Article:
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The political rhetoric is looking more like reality.

Automotive News reported that automakers and suppliers are starting to envision a world without the North American Free Trade Agreement amid growing signs the Trump administration is determined to gut the 23-year-old deal, which has integrated the U.S., Canadian and Mexican economies, and made the regional auto industry globally competitive.

Going into the fourth round of negotiations last week, U.S. negotiators adopted hard-line positions that are anathema to their trading partners and the auto industry. Chief among them: a call for stricter rules governing the amount of regional content required for products to cross borders duty-free and the way tariffs are calculated for components coming from outside the region.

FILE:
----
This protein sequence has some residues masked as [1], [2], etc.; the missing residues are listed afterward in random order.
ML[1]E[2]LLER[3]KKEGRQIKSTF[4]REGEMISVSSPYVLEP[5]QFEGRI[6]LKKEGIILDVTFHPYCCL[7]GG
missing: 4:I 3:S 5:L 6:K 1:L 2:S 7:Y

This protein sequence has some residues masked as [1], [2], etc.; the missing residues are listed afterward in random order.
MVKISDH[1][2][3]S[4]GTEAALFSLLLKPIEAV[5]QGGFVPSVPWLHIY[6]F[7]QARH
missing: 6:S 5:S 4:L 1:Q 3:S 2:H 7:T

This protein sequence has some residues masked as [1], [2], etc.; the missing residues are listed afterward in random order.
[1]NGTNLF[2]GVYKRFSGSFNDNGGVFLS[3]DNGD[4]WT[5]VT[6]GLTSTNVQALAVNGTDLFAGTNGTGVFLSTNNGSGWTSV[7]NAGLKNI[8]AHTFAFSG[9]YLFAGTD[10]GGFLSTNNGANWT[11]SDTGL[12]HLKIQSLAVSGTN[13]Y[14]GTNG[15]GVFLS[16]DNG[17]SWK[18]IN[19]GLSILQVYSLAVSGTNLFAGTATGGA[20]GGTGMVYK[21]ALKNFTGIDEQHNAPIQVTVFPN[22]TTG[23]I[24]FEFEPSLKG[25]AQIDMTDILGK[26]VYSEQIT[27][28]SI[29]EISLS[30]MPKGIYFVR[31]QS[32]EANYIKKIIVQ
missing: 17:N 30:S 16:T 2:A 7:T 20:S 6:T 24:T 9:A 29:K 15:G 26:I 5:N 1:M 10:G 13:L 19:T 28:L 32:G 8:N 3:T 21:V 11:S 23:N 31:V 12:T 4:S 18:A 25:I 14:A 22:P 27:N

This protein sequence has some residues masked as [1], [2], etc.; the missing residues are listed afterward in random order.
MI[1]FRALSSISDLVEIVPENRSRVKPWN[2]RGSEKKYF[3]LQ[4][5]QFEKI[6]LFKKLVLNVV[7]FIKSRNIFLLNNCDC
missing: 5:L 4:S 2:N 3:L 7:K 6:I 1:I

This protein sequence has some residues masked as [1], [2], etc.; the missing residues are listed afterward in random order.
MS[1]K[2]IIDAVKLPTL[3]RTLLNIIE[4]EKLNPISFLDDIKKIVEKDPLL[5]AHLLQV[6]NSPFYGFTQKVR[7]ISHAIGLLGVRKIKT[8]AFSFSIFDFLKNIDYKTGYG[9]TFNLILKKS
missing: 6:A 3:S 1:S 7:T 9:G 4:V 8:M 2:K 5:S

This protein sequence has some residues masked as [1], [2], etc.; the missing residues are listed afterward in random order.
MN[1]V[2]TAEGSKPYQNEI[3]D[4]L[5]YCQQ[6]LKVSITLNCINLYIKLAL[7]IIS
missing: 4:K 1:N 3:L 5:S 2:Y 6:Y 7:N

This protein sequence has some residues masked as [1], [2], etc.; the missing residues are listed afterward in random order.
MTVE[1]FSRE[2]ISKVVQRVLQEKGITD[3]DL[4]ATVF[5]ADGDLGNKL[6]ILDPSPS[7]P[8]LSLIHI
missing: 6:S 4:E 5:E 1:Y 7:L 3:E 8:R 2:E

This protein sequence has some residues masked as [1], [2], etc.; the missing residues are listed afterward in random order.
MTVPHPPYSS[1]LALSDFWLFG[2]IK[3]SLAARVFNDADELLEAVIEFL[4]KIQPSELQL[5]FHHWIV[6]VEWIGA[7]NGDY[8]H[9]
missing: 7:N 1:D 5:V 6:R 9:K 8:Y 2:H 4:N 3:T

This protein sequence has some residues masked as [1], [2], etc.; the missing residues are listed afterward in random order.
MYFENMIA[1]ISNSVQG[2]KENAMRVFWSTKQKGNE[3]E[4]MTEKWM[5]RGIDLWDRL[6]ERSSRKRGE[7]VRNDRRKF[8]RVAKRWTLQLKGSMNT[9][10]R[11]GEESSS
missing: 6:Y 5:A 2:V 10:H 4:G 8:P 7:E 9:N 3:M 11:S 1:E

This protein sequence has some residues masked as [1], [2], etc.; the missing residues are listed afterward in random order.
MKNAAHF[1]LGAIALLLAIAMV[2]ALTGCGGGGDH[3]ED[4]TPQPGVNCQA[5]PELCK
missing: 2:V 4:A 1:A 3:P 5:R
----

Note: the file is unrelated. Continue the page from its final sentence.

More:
The tough stance rapidly heightened concern in the auto industry and the broader business community that talks to renegotiate NAFTA could fall apart, allowing President Donald Trump to begin unwinding the accord. Given the pitched negotiating positions, it would take a humiliating capitulation by Mexico, Canada or the U.S. to keep the agreement alive in anything close to its current form.

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